A Unitarian Charity Bike Ride
Community without creed
If Unitarians don’t necessarily believe all the same things then why bother getting together at all? Because to us sharing experience, perspectives, differences and ideas is a powerful way to explore and expand our personal ideas of faith. And where better to enjoy that exploration than in a diverse, tolerant community that welcomes each individual for themselves, complete with their beliefs, doubts and questions?
There are around 170 local congregations in the UK, most of which are in England with four in Scotland and over twenty in Wales. The purpose of a Unitarian congregation is:
- to meet the spiritual needs of the individual in the context of a loving community;
- to share joy and to offer comfort in times of trial;
- to enjoy warmth of fellowship;
- to make itself welcoming, inclusive and a blessing to the wider world.
Congregations may be called churches, meetings, chapels or fellowships. They may have a minister – who may be a woman or a man – or be led by a lay person or a leadership group. They vary considerably in size, from over a hundred to fewer than ten, and in the scope of their activities. They meet in their own buildings, in hired premises or in private homes.
Services and worship
At the heart of Unitarianism is worship, which usually takes place on Sundays. Unitarian worship reflects what each particular community regards as being of supreme worth. A Unitarian service may include:
- celebration of life;
- affirmation of shared values;
- recognition of our failings;
- worship of the divine;
- commitment to the meeting of human need;
- encouragement of human potential.
Many elements may be used to contribute to the worship experience including, in some congregations, communion. Where practised, communion expresses in simple sharing and fellowship our thanks for Jesus and all ‘great souls’, solidarity with the cause of human welfare and recognition of our dependence on the earth’s divine bounty.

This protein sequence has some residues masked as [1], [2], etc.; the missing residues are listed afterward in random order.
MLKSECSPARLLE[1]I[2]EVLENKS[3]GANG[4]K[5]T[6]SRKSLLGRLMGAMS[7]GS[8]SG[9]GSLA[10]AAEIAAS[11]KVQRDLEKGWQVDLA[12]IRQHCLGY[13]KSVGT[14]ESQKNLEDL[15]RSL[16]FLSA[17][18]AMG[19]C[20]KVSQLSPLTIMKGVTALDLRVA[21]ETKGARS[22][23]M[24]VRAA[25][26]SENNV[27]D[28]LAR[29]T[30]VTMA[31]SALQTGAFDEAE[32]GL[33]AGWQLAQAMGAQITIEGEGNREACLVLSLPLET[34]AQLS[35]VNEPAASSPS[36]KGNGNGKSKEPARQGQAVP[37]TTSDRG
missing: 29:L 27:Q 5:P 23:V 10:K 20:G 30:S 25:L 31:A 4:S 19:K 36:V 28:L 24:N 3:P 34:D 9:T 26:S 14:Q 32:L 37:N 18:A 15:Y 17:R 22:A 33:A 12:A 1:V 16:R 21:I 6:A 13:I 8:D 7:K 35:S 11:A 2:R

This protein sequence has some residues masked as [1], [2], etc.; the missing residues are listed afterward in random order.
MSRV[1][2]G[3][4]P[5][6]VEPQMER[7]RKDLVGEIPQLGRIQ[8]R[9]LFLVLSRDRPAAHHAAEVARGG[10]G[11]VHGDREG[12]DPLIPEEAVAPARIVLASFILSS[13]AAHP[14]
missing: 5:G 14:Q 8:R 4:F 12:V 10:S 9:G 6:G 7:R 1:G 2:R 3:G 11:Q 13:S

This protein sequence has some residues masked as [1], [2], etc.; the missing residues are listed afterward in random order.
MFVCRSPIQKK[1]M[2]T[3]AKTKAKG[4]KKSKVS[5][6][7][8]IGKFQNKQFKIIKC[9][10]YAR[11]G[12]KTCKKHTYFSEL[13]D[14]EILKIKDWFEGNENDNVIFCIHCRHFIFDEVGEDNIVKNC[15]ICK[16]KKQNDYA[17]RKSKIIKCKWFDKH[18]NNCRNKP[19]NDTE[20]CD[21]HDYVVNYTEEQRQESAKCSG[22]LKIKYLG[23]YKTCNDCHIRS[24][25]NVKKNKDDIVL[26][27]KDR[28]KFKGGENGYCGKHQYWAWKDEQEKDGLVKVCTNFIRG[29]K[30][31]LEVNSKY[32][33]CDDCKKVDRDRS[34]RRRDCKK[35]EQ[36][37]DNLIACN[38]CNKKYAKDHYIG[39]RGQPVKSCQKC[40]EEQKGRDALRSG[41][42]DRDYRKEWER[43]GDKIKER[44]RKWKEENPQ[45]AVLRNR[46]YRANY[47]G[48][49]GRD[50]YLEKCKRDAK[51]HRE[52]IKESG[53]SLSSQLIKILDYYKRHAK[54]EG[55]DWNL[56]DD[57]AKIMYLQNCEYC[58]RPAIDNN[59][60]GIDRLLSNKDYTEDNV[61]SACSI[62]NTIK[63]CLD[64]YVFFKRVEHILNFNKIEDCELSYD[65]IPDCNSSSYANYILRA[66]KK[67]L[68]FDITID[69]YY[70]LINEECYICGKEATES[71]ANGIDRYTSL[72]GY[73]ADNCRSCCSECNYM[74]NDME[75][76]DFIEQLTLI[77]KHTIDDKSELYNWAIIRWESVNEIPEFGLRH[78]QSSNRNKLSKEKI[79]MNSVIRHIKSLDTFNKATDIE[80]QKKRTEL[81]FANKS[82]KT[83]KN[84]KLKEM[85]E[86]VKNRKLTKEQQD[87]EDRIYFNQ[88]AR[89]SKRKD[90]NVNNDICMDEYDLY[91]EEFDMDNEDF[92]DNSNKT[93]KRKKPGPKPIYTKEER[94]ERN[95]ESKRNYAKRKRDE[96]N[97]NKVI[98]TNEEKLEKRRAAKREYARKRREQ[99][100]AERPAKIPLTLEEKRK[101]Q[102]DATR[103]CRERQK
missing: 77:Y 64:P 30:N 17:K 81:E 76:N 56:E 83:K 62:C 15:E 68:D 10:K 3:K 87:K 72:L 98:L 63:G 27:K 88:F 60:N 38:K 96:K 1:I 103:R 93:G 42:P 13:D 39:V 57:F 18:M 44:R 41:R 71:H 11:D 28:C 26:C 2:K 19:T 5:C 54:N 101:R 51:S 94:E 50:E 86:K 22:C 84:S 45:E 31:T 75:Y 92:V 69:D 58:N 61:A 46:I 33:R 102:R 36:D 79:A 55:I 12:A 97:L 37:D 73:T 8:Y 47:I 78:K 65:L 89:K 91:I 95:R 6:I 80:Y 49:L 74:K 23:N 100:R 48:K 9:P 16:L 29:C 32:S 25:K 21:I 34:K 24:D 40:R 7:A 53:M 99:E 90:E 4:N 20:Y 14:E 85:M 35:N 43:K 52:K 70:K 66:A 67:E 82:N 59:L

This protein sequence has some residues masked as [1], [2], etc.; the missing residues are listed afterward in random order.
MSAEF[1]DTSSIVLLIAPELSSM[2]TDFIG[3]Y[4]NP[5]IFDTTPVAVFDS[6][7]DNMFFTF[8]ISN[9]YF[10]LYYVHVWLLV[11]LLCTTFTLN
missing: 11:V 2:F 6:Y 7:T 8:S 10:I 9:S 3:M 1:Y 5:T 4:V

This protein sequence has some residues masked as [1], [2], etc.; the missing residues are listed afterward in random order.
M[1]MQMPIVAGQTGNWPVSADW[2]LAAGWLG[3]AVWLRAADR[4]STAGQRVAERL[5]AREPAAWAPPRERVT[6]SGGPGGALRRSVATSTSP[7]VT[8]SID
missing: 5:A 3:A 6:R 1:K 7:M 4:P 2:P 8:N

‘Christenings’, weddings and funerals
The association of the words ‘baptism’ and ‘christening’ with original sin and hell – two things unitarians disavow – means that many Unitarians are uncomfortable with them and instead prefer the term ‘naming ceremony’. Although the title is different the event is just as meaningful: naming ceremonies celebrate new life, the commitment of parents to their child and the love created. The ceremony also welcomes the child into the religious fellowship, the ‘universal church’, and the wider community of humanity and of life on earth. It does not have to take a christian form.
Weddings and civil partnerships
Each Unitarian wedding and civil partnership is unique because each couple has unique beliefs and aspirations about what they are doing. Unitarians have been at the forefront of campaigns for same-sex marriage. If the ceremony is really to mean something, then it is essential that it reflects what the couple really feel. In preparing for it, the couple are encouraged to talk and think very seriously about what they want for the ceremony and for their continuing life together.
We help those planning their ceremonies to make it an occasion that is unique to them. Part of that can include couples choosing and even writing their own vows. Nothing is imposed that the couple do not want or cannot say in all sincerity (provided that certain legal requirements are met). The Minister, or celebrant, is ready with advice and guidance.
Wherever possible a Unitarian ceremony to mark someone's death and celebrate their life is true to that person and sensitive to the needs and feelings of the bereaved. Respect for the deceased's convictions is very important and Unitarians are usually willing to provide celebrants for those who might otherwise find it hard to find one, such as humanists.
It is also an opportunity to offer pastoral care if needed and requested. But Unitarians do not use the emotional vulnerability of people in mourning to evangelise or impose our own beliefs on them. Unitarians have no particular view on whether the dead should be buried or cremated. As ever we are flexible and sensitive to individual preferences.
Joining a national society is a great way to be welcomed into a distinct community in addition to – or even instead of – joining a local congregation.
As well as the National Unitarian Fellowship, which is general in nature, there are many organisations catering for specific constituencies and interests. These include women's groups and young adult groups, societies interested in Unitarian history, church music and open fellowships concerned with peace issues and with meditation.